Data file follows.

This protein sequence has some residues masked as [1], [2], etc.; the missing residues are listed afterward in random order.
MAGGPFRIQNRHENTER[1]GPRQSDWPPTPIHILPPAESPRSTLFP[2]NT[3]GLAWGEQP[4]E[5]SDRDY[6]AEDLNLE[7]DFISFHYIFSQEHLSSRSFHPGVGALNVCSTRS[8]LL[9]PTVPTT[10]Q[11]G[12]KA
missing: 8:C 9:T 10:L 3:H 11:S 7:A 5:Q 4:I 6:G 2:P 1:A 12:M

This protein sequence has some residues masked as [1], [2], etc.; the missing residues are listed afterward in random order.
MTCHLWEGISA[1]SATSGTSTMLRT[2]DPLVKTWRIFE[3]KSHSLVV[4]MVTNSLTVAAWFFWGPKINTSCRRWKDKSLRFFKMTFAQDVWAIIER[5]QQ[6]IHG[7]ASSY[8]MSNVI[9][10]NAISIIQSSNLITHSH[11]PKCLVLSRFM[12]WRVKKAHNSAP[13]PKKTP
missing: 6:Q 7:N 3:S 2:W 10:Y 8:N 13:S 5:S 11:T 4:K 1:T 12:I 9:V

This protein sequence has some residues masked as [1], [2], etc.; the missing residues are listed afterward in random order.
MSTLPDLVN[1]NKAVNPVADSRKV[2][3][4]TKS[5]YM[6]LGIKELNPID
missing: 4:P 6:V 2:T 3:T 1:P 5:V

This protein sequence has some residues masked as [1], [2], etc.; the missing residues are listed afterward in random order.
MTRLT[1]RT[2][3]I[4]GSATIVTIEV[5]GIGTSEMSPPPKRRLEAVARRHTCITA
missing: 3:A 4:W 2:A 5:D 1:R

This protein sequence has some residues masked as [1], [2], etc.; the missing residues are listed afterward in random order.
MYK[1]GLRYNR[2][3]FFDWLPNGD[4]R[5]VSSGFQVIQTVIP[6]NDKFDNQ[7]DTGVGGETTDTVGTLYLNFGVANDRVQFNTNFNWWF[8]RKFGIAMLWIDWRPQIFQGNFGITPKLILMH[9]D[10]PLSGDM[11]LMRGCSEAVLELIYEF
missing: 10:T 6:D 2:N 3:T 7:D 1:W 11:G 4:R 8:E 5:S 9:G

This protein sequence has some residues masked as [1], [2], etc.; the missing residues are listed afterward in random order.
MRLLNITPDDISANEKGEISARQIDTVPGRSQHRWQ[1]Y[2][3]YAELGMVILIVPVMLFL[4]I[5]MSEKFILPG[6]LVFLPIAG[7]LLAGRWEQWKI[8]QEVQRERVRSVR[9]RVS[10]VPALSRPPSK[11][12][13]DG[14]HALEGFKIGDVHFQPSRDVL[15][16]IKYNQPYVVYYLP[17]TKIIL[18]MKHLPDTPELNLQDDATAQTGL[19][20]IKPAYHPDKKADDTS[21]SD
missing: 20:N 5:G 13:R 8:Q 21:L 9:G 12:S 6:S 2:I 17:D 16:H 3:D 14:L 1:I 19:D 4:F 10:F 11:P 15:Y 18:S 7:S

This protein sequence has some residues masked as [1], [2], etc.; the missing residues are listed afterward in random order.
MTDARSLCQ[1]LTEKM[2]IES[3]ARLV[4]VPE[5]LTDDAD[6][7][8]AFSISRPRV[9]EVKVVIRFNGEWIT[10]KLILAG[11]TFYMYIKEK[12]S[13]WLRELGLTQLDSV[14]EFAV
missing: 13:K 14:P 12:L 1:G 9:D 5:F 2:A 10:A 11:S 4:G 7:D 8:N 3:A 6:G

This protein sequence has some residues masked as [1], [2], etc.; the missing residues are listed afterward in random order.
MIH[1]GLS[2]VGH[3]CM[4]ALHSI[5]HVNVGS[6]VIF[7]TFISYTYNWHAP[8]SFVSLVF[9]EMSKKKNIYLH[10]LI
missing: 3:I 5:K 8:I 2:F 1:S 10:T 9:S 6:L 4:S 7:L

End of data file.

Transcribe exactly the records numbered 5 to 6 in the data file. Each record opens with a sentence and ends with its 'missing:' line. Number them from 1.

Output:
This protein sequence has some residues masked as [1], [2], etc.; the missing residues are listed afterward in random order.
MYK[1]GLRYNR[2][3]FFDWLPNGD[4]R[5]VSSGFQVIQTVIP[6]NDKFDNQ[7]DTGVGGETTDTVGTLYLNFGVANDRVQFNTNFNWWF[8]RKFGIAMLWIDWRPQIFQGNFGITPKLILMH[9]D[10]PLSGDM[11]LMRGCSEAVLELIYEF
missing: 10:T 6:D 2:N 3:T 7:D 1:W 11:G 4:R 8:E 5:S 9:G

This protein sequence has some residues masked as [1], [2], etc.; the missing residues are listed afterward in random order.
MRLLNITPDDISANEKGEISARQIDTVPGRSQHRWQ[1]Y[2][3]YAELGMVILIVPVMLFL[4]I[5]MSEKFILPG[6]LVFLPIAG[7]LLAGRWEQWKI[8]QEVQRERVRSVR[9]RVS[10]VPALSRPPSK[11][12][13]DG[14]HALEGFKIGDVHFQPSRDVL[15][16]IKYNQPYVVYYLP[17]TKIIL[18]MKHLPDTPELNLQDDATAQTGL[19][20]IKPAYHPDKKADDTS[21]SD
missing: 20:N 5:G 13:R 8:Q 21:L 9:G 12:S 6:S 2:I 17:D 16:H 3:D 14:L 1:I 19:D 4:F 10:F 11:P 15:Y 18:S 7:S